Let's back up a minute. A recent study affirmed that our months-long wave of job cuts has affected men disproportionately -- approximately 80% of those laid off were male. That's probably the reason they crossed the gender line. From the Job Expo Job Fair for Women held in New York City on Tuesday, CBS News reported that the queue to enter the event was composed of a significant number of men, perhaps accounting for as much of half the attendees. And as it turned out, there were opportunities galore for members of both sexes (in, among other areas, healthcare, sales, IT and Homeland Security). (The "for women" phrase is supposed to signify a target audience, and isn't meant to exclude men -- at least not in this case.)
Buried under that behavior, there's a psychological component to job loss, one that hits men especially hard. A piece in the New York Times earlier in the month posed that a lot of male self-esteem and confidence derives from interactions in the workplace; women tend not to base their self-worth primarily on their jobs, since many have a greater variety of interpersonal outlets and fill a greater number of social roles. There's also the unspoken stigma of the "stay at home" dad -- the situation is a bit more common, but old thought processes die hard. So "job loss" is often read unconsciously (and incorrectly) as "I'm not worthy." These factors are surely part of the reason why one family therapist the Times contacted has seen a 20% rise in first-time male patients.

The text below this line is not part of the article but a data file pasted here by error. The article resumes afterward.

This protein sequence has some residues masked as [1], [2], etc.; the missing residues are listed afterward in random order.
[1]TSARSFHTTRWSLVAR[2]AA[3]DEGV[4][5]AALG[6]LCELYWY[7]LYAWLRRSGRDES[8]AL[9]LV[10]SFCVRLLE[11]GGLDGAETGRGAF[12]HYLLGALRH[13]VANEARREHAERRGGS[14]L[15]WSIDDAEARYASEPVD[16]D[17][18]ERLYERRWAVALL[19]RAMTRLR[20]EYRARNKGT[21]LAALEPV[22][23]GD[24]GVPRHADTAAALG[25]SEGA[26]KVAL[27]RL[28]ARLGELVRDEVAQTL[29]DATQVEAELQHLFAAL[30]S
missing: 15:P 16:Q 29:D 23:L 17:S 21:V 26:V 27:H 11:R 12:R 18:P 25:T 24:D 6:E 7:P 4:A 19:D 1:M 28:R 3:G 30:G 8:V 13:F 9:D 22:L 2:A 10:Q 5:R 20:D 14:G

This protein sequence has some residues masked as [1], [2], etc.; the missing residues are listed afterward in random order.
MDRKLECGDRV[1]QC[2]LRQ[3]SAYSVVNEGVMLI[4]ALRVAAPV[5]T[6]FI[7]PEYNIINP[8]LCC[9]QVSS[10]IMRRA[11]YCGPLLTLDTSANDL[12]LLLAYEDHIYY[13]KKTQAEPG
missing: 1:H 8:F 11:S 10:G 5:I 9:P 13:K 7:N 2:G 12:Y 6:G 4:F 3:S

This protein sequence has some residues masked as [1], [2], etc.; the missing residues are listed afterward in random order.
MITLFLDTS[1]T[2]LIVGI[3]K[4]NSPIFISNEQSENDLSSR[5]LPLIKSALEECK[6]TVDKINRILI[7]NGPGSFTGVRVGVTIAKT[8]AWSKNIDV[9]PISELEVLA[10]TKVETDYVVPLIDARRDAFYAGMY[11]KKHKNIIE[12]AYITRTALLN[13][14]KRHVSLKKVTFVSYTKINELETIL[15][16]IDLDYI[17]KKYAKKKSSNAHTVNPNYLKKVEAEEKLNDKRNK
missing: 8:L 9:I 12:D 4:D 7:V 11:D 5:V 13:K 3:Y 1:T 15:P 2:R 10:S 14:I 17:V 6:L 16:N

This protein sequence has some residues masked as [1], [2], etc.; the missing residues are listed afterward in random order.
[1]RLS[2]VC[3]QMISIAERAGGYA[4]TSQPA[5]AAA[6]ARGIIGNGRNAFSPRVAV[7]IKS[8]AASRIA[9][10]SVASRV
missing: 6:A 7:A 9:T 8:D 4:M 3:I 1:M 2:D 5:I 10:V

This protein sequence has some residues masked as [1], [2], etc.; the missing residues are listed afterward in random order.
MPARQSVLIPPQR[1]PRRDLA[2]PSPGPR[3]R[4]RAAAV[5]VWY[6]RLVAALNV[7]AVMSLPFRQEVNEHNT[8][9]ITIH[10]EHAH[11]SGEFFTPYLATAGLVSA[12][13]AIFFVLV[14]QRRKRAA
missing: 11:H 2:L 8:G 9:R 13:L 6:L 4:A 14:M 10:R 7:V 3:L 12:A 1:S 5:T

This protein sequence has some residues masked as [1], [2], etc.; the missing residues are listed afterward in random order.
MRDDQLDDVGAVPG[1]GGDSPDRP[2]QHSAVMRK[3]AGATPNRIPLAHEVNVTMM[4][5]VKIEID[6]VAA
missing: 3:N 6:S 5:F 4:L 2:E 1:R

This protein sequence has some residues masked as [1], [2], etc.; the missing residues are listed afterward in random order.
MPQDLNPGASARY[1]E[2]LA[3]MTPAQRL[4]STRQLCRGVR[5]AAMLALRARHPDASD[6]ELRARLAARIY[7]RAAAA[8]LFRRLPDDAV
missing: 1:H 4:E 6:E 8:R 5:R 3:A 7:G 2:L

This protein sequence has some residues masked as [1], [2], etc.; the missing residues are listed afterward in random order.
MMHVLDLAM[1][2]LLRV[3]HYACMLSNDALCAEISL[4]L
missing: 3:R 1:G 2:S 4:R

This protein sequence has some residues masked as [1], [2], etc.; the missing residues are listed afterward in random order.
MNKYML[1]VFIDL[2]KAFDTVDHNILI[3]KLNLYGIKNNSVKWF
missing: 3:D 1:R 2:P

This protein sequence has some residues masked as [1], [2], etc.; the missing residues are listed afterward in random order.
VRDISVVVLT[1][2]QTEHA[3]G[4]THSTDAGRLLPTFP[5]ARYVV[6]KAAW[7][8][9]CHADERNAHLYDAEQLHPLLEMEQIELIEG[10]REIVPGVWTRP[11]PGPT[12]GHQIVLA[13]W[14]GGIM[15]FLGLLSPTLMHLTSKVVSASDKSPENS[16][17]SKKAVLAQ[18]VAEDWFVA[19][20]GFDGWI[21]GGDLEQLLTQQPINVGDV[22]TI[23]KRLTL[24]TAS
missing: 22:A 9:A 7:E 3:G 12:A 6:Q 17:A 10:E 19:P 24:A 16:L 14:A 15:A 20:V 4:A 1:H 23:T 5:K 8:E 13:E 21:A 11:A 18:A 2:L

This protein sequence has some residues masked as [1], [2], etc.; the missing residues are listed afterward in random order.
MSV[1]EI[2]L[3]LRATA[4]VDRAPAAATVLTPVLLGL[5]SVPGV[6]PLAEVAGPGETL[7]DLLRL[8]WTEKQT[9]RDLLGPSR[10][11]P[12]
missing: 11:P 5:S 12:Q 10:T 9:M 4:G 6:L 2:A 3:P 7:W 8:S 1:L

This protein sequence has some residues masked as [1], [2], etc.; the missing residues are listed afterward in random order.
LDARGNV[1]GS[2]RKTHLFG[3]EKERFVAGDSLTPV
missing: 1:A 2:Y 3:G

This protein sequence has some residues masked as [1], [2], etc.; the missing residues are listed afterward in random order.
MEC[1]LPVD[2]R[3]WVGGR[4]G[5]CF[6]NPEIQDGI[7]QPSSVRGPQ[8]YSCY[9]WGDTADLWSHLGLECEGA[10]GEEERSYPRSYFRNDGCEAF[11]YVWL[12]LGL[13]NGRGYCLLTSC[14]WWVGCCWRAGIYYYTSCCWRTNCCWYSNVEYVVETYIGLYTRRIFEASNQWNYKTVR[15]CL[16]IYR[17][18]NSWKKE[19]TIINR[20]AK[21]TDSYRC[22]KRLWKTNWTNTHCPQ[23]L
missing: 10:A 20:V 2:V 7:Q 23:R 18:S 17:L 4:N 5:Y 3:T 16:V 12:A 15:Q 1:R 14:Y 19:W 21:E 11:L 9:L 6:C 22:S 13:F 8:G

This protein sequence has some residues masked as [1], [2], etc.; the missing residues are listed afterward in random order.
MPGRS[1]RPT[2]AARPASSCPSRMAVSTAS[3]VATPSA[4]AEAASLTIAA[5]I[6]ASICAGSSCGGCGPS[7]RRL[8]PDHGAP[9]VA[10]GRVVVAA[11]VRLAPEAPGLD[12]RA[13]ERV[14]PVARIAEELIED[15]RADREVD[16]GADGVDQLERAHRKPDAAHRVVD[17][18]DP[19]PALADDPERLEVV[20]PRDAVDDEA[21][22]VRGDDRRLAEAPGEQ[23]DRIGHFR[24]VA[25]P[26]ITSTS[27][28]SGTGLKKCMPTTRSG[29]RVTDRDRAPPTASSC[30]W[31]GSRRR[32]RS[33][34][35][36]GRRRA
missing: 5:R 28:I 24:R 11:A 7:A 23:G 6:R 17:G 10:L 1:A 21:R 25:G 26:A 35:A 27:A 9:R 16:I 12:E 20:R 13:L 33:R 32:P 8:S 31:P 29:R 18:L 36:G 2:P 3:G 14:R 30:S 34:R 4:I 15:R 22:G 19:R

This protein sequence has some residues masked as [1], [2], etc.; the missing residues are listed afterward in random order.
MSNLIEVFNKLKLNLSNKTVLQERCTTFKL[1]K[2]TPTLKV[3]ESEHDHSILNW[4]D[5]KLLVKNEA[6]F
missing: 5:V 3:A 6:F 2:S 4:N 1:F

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--Posted by Todd Obolsky, Vault News & Commentary
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